Three Fed officials voted against the quarter-percentage rate cut approved last week. Two of them said that no change was warranted. The third, Federal Reserve Bank of St. Louis President James Bullard, dissented because he wanted an even more aggressive reduction of 0.5 percentage points.
“I believe that lowering the target range for the federal funds rate by 50 basis points at this time would provide cushion against further declines in expected inflation and a slowing economy subject to elevated downside risks,” Bullard said in a statement on Friday.
“It is prudent risk management, in my view, to cut the policy rate aggressively now and then later increase it should the downside risks not materialize,” he added.
His colleagues don’t agree, at least not yet. Fed Chairman Jerome Powell said he expects the US economy to remain strong. “If the economy does turn down, then a more extensive series of rate cuts could be appropriate. We don’t see that. We don’t expect that,” Powell told reporters on Wednesday.
Bullard doesn’t buy that argument. He said on Friday that trade policy remains uncertain, and that US manufacturing already appears to be in recession. Inflation is well below the Fed’s target and higher prices are not expected to materialize.
Investors will spend this week carefully monitoring public statements by Fed officials. Bullard is expected to speak on Thursday, while six of his colleagues are also expected to make comments this week.
Economic data could also provide clues about the central bank’s direction. The final reading of second quarter US GDP will be published on Thursday. Data on durable goods orders, an indicator to which the Fed pays close attention, is slated for release on Friday.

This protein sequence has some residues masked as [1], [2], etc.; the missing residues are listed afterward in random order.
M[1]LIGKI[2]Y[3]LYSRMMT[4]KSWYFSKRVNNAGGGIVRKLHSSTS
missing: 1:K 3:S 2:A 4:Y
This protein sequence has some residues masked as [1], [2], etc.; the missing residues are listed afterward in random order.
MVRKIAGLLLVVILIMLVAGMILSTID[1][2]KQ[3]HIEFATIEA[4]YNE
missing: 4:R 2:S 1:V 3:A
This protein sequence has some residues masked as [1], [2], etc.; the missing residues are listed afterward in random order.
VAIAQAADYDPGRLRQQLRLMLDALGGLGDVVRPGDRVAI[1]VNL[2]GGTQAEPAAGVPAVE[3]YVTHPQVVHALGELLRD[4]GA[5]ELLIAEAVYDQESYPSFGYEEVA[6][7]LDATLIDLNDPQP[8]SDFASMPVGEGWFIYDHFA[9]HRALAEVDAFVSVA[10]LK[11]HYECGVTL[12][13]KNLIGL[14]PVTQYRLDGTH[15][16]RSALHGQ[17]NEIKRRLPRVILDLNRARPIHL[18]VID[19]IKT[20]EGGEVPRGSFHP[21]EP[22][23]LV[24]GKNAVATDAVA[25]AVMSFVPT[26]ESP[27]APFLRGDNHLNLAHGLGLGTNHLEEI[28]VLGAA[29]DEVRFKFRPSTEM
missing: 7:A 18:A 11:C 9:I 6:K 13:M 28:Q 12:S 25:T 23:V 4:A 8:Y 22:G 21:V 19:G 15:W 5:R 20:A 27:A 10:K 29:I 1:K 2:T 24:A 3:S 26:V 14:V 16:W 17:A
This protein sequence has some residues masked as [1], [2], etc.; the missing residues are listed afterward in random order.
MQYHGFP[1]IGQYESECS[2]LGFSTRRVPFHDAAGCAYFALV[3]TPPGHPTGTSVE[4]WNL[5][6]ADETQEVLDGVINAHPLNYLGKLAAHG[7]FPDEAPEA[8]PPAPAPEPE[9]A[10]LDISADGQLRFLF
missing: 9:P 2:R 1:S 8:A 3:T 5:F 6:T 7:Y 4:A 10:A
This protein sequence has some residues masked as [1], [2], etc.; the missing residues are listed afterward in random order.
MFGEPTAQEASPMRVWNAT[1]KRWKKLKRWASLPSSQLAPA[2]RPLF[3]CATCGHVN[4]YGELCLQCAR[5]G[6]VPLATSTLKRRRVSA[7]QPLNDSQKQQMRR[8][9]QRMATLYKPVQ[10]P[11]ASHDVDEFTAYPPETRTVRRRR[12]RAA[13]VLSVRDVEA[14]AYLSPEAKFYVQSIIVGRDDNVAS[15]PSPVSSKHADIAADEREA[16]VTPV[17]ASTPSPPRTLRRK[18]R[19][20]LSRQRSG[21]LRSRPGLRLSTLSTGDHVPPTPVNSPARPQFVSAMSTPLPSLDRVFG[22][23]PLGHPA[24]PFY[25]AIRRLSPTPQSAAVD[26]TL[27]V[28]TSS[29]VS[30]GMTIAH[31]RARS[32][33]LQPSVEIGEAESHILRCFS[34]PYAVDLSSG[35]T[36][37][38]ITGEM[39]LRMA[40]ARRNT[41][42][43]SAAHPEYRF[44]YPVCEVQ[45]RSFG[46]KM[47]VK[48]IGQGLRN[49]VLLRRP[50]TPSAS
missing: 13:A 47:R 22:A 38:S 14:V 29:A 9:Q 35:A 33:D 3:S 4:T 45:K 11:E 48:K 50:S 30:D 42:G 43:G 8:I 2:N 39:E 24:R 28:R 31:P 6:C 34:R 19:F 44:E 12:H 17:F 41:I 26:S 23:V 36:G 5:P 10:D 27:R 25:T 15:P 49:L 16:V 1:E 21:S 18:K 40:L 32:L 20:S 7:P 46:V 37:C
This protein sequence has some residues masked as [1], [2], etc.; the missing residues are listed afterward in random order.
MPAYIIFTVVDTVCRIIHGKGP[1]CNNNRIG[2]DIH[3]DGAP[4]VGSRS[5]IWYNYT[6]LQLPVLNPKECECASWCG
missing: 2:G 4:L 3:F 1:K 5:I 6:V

Analysts’ view: Data unveiled by the Fed last week suggest investors shouldn’t expect further rate cuts in 2019. But many economists aren’t so sure. Analysts at Dutch bank ING expect a rate cut in December, plus another one in the first quarter of next year.
At least one resident of Washington, D.C., agrees with Bullard on the need for aggressive rate cuts: President Donald Trump.
Trump, who said last week on Twitter that Powell has “no guts, no sense” and “no vision,” has repeatedly called for the central bank to slash rates, and even suggested they should be moved into negative territory.
“Jay Powell and the Federal Reserve Fail Again,” Trump tweeted after the Fed decision, describing his own nominee to lead the central bank as a “terrible communicator.”